Which Blade Shape?

What I am about to say comes from almost two decades of competing in Down River Racing, marathon and ocean ski racing. I have no axe to grind, it is just what I have learned and been taught. I have listed different types of blades and their lengths below. These are blades that I used and I am still using today but this is not much use to you if you dont know my height, which is 6 foot or 182cm.

I do not use one blade for all disciplines as each shape has its own unique characteristics. Instead, I use a blade suitable for the type of kayak/ski I am racing and for the conditions. Just one additional comment which is that I am a confident paddler and I like to push the limits so my choice of blades will be ones that work well for me even in some hairy situations. I believe that confidence is vital to how I paddle well in all types of water conditions. I believe that the different shapes of the blades suit styles and water conditions and are therefore faster but I do not believe that there is a golden blade that will make you go faster than any other blade, that is just in your head.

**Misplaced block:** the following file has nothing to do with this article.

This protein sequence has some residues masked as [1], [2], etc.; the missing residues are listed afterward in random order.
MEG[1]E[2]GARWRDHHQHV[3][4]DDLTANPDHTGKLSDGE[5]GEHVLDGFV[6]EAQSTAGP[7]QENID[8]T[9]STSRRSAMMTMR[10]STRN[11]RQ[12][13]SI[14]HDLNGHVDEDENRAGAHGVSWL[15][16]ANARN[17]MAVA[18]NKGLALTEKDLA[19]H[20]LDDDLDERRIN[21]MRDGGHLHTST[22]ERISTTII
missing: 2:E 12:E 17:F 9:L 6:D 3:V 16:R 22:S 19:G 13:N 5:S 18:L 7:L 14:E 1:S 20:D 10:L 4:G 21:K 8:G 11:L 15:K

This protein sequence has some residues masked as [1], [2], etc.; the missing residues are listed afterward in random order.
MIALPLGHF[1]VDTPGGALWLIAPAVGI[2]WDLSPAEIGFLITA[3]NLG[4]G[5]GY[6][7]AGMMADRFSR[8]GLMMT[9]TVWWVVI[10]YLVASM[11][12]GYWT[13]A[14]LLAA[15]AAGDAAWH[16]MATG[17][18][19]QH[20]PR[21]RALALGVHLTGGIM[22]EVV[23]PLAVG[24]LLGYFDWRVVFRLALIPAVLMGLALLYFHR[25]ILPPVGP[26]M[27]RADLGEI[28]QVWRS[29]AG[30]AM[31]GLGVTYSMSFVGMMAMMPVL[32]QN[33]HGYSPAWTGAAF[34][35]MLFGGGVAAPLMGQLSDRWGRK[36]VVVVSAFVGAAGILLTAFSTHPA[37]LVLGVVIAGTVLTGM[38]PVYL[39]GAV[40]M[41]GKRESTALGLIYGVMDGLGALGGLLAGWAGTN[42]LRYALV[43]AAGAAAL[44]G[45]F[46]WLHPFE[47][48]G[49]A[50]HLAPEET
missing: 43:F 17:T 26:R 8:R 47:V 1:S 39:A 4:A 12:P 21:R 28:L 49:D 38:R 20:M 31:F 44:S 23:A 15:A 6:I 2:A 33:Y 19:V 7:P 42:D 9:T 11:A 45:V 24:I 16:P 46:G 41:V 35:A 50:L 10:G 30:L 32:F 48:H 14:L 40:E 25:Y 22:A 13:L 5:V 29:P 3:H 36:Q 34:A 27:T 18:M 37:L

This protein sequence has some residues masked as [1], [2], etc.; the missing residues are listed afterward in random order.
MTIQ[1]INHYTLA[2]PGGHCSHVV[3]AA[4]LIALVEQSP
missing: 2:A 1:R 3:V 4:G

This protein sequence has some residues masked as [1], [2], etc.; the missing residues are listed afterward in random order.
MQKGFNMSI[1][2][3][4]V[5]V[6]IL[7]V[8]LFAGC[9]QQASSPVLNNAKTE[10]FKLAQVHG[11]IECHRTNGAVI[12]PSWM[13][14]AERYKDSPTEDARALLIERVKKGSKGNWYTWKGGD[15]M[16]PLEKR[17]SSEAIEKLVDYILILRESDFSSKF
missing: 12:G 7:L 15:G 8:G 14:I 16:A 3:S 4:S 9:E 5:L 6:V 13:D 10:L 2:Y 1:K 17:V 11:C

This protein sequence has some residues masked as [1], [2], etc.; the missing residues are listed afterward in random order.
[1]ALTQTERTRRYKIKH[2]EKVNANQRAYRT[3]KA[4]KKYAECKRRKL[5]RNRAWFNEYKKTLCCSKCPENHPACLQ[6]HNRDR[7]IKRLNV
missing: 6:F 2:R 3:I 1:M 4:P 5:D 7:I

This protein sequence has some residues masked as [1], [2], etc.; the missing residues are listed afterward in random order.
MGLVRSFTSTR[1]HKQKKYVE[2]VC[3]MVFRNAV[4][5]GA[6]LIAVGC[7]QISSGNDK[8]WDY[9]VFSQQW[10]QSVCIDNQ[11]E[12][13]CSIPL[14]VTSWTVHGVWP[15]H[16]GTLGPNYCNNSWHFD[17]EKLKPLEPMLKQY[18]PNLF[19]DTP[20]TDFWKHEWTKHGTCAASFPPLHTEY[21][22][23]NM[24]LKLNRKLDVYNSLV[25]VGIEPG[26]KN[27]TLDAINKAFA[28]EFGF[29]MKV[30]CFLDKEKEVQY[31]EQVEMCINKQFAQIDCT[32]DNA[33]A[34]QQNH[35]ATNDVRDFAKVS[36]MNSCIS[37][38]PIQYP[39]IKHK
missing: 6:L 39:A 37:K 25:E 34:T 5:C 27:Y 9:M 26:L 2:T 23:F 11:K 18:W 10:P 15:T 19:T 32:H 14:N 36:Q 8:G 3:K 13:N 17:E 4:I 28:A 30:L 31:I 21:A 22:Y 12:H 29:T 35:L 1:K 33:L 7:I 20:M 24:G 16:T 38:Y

There are two basic types of blade shapes. Parallel edge (some examples are Lettmann I, Stealth, Marathon, Rasmussen, Braca III & VI etc.) and the teardrop (Epic, Braca I, II & IV, Fusion, Russian the list is endless). Within the parallel edge blades there are a few with no offset and little pitch (Flite 5, Champion, Wildwater, Gutt are a few examples)

Down River Racing:

  • The blade I used when I was racing and the one that most DRR paddlers used, is of the parallel edge type which has a small to medium size blade and as I mentioned it has little or no offset and a small pitch. This gives the paddle a very solid catch, ideal for racing on grade III and IV rivers. The lack of offset and pitch means it does not exit quite as well as other types but this is not an issue for DRR's who use shorter paddle lengths and mostly have a very short punchy stroke. Small to medium blades are normally used with lengths from 198 to around 210cm. If you use this type of paddle some examples are Flite 5, Champion, Wildwater, Gutt etc and they plop or slap on entry, it's not the paddles fault, it's because you have a problem with your catch.